How Much Baghouse Do I Really Need for My Process?

Introduction Into Baghouse Sizing Calculations

The dirty process gas coming from your facility can be captured and cleaned before it is sent out to the atmosphere by installing a baghouse nearby and routing the gas to it. A baghouse can be up to 99% efficient when properly sized to accommodate the dust loading and volume of the process gas. How do we know if the baghouse is properly sized? How do we know if the baghouse can handle the CFM coming in and be effective? To answer these questions, we must first understand terms like air-to-cloth ratio and can velocity, as well as know how they impact the system.

Sizing Considerations

Air-to-cloth (A/C) ratio is the total volume of air/gas that the filter can handle. It is the ratio of gas flow to total bag filtration area. The A/C is important because an air-to-cloth ratio that is too high can cause bag blinding, high pressure drops, low cleaning/collection efficiency, and premature bag deterioration. However, having too low of an air-to-cloth ratio, while it does not have a negative impact on the design of the unit, can impact the size and ultimately add unnecessary cost to the baghouse.

LDX Solutions baghouse Installation

Can velocity, on the other hand, is the velocity at which the gas travels upwards across the cross section of the baghouse. Having a low enough velocity is essential in preventing the dust from remaining in a fluidized state, avoiding capture for removal. If too high, the dust that is being pulsed from the bags during cleaning will not fall into the hopper, but instead will get re-entrained in the gas and be carried back to the bag surface. This results in high pressure drop and premature bag deterioration.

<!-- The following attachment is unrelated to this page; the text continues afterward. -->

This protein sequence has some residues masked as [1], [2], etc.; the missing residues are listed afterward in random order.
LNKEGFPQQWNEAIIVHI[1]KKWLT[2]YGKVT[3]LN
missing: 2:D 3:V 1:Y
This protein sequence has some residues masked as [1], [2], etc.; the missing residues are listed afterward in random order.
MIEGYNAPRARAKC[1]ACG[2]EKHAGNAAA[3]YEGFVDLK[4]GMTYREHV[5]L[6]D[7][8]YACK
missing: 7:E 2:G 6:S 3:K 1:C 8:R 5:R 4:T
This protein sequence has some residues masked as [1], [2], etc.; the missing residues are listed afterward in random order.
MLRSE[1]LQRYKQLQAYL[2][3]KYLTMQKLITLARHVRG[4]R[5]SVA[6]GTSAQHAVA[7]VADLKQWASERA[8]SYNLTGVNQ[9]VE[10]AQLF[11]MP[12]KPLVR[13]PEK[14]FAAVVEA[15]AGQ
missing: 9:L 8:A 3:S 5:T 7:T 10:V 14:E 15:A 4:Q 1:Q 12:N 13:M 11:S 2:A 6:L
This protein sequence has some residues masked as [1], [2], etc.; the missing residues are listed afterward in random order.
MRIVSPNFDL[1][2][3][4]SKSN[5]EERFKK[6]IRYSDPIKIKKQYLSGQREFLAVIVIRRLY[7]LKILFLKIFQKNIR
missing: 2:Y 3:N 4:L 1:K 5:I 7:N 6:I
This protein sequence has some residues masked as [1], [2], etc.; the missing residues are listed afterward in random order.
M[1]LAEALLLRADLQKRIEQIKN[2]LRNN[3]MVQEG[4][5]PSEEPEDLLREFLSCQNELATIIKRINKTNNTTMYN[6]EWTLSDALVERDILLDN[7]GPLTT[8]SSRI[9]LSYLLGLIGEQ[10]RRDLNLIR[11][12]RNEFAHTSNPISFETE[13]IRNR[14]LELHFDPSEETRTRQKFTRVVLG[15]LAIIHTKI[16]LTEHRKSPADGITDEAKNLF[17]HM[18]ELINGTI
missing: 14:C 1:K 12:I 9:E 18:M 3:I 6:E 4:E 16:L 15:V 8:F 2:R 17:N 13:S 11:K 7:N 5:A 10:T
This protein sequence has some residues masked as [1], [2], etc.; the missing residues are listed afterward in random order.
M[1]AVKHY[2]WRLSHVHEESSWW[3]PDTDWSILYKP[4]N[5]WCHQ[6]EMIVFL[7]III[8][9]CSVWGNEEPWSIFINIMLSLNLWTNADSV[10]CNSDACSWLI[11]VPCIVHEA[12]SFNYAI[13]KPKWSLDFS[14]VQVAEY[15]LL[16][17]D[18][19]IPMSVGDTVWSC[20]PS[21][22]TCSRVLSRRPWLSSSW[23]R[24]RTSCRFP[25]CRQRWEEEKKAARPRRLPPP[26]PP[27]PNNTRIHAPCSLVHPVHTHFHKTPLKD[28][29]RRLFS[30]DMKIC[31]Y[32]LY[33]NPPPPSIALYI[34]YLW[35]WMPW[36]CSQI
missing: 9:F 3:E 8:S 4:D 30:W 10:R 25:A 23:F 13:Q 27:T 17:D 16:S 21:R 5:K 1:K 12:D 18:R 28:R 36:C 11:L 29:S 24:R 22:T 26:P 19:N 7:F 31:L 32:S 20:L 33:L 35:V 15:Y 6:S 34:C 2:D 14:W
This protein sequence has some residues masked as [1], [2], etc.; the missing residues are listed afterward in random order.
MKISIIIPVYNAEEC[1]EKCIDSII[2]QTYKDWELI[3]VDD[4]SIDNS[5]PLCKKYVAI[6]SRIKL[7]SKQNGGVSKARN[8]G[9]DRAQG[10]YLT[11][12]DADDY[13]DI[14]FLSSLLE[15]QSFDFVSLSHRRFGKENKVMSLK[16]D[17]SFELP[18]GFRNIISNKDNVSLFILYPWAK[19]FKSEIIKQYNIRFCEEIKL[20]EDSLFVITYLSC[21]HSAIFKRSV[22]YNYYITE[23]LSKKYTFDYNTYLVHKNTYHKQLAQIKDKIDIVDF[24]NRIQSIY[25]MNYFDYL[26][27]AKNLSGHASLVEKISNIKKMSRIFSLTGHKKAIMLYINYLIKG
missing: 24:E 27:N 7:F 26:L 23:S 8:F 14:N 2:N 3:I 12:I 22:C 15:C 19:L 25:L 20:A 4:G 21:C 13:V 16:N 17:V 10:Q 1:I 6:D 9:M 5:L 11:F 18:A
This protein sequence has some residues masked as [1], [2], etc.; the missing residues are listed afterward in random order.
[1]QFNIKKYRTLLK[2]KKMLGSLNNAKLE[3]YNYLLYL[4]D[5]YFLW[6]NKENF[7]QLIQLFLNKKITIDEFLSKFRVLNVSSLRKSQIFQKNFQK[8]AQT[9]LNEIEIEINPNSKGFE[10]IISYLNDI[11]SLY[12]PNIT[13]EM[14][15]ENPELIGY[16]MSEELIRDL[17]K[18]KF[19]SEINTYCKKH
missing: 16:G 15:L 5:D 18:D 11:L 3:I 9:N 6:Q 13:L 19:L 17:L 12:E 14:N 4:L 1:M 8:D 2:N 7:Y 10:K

Having the can velocity and A/C ratios known based on industry standards and experience, the baghouse can be sized to provide the best filtration in the most cost-effective way. Let us say you are working in the cement industry and you have a baghouse installed that cleans the gas before sending it off to the stack. Using an A/C ratio of 3.28:1 and the total cloth area (calculated by multiplying the bag filtration area by the number of modules and bags within that module), you can calculate how much flow the baghouse was designed to handle.

Example:
A/C ratio = 3.28 ft/min
Number of modules: 8
Number of bags per module: 285
Filtration area per bag: 39.81 ft2
Total cloth area = ~ 90,767 ft2
Total CFM = ~ 297,716 ft3/min
Low flow can cause dust buildup in the ductwork leading to the baghouse, eventually choking off the flow to the system and limiting the cleaning of the air or causing the duct to eventually structurally collapse. High flow, on the other hand, can mean high velocity which leads to erosion of the ductwork or inefficient cleaning of the dirty gas.

Conclusion

Baghouse design is a delicate play between engineering and art. Knowing information like process conditions, dust properties, and footprint available can significantly help LDX Solutions to provide the right product for your needs.
For more information on a baghouse design that is right for your operation, contact us at LDXsolutions.com.

LDX Solutions experts have been helping customers with design, research, and development since 1984. Tell us about your project so we can help you find the solution that will work best for your operation.